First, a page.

Yohji Yamamoto is amongst the many designers who have collaborated with the arts by creating an exhibition of his work, which is being shown at the Victoria and Albert museum in London. The exhibition is arranged in an open space with white walls, making it appear something like a warehouse. Along the white walls are sketches created by Yamamoto that focus heavily on the female form. “This is my idea for a woman’s body,” says Yamamoto, “I like the curve line of a woman’s back. I always watch her silhouette in the streets.”
The pieces within the exhibit itself appear to be placed randomly, but are in fact positioned in a very specific order. The reason for this sort of lay out is to demonstrate the evolution of the work of Yohji Yamamto, and how each collection further distinguishes his point of view as an artist. This conceptual exhibition serves to reinforce this idea, that Yamamoto is an artist rather than a designer, and takes fashion from an industry of costumes to one of artwork.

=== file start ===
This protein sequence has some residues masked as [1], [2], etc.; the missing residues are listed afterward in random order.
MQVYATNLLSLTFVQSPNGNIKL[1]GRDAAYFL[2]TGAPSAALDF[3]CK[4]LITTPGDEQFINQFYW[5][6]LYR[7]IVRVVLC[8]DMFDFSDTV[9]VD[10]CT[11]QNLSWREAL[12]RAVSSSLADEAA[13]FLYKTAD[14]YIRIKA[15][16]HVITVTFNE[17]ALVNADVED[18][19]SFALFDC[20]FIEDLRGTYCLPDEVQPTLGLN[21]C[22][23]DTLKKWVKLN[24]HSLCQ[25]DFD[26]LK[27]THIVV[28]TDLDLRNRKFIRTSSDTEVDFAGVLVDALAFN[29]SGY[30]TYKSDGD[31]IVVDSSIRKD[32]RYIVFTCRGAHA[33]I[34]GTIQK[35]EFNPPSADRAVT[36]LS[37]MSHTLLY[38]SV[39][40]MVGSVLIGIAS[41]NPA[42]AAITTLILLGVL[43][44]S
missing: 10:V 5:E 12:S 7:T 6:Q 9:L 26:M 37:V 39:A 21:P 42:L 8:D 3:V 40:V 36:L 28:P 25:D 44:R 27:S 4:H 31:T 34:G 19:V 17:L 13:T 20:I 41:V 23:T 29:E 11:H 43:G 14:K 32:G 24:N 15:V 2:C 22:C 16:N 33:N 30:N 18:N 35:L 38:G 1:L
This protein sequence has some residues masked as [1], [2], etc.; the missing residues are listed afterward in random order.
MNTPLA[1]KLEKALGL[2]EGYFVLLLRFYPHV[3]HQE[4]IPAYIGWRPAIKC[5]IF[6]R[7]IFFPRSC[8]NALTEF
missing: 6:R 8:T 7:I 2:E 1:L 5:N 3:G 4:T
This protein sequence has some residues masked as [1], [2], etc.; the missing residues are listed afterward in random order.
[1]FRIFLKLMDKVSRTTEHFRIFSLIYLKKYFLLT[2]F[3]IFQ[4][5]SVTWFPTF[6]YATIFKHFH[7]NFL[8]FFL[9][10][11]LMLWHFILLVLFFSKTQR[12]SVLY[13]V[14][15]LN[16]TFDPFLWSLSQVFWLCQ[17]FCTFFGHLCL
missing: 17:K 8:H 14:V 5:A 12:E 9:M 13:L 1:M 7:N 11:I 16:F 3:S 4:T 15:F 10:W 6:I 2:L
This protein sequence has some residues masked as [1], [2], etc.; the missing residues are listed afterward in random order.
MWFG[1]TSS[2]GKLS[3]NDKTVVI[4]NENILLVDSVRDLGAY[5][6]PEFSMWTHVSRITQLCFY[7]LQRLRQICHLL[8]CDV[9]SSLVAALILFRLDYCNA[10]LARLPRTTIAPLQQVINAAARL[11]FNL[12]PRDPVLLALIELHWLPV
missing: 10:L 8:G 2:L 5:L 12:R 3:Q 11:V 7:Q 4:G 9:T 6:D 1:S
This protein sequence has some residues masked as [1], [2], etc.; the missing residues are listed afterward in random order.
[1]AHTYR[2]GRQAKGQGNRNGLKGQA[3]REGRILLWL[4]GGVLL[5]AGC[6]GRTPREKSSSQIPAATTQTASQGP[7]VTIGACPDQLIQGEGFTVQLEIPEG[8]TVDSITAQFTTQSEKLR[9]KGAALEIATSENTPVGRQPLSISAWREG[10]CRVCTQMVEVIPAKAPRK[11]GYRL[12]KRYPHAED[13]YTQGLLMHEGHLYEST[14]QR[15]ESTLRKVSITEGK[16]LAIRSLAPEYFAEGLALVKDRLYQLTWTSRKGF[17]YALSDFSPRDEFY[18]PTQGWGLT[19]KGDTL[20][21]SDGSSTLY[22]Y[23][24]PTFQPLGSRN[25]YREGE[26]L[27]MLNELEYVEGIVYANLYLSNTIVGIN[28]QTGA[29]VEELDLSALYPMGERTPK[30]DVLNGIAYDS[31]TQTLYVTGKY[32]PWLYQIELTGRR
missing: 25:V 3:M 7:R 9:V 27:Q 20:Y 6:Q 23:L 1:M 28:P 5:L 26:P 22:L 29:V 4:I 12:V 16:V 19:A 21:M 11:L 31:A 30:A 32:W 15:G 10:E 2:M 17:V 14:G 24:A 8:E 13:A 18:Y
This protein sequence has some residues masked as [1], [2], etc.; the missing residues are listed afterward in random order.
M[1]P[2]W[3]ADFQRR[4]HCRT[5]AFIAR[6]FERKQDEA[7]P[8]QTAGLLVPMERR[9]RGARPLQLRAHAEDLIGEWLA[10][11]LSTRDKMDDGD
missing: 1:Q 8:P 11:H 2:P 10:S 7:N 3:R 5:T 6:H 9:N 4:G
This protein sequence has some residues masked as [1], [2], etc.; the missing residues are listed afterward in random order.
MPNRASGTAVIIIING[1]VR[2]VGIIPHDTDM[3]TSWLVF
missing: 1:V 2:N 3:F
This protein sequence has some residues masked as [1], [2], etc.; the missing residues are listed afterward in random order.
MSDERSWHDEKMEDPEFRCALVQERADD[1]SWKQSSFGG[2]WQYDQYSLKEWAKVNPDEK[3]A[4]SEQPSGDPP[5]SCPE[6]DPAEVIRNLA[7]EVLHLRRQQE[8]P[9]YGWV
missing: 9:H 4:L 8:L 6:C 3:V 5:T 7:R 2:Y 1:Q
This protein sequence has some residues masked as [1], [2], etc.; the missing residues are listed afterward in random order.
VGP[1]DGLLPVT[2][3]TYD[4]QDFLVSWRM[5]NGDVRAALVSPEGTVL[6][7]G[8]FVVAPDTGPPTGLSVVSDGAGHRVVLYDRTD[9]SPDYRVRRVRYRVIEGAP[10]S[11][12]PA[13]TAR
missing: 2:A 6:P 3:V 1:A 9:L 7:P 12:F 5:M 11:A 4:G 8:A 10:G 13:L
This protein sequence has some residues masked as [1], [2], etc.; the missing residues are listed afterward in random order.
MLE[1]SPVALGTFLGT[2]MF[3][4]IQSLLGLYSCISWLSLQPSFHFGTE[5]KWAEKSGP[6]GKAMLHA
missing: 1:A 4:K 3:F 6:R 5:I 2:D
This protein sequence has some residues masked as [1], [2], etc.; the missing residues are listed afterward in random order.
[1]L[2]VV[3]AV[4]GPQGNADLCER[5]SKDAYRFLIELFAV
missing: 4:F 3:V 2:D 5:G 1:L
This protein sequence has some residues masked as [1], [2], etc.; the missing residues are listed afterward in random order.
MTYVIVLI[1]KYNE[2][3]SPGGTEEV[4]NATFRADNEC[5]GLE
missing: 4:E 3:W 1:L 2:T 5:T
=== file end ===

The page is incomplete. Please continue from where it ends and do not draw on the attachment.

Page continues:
Other designers who have created exhibitions for various museums include Lanvin for Miami’s Rubell Museum, and will soon include Philip Treacy who plans to curate an exhibition at London’s Tate Modern. The Alexander McQueen exhibition, Savage Beauty, shown at New York City’s Metropolitan Museum Of Art, also celebrates McQueen as an artist. The structure of this exhibition was created to reassure the audience that the legend and lifestyle that is Alexander McQueen will live on well after his passing. With fashion constantly changing, creating an exhibition of this magnitude in the states as opposed to his native country of England, was strategically decided in order for the brand to maintain momentum in the US market. When the face behind a brand is gone, sometimes clients need a little reassurance. Exhibitions like these of Yamamoto and McQueen are a reminder that although fashion can seem superficial, within this industry lies real depth.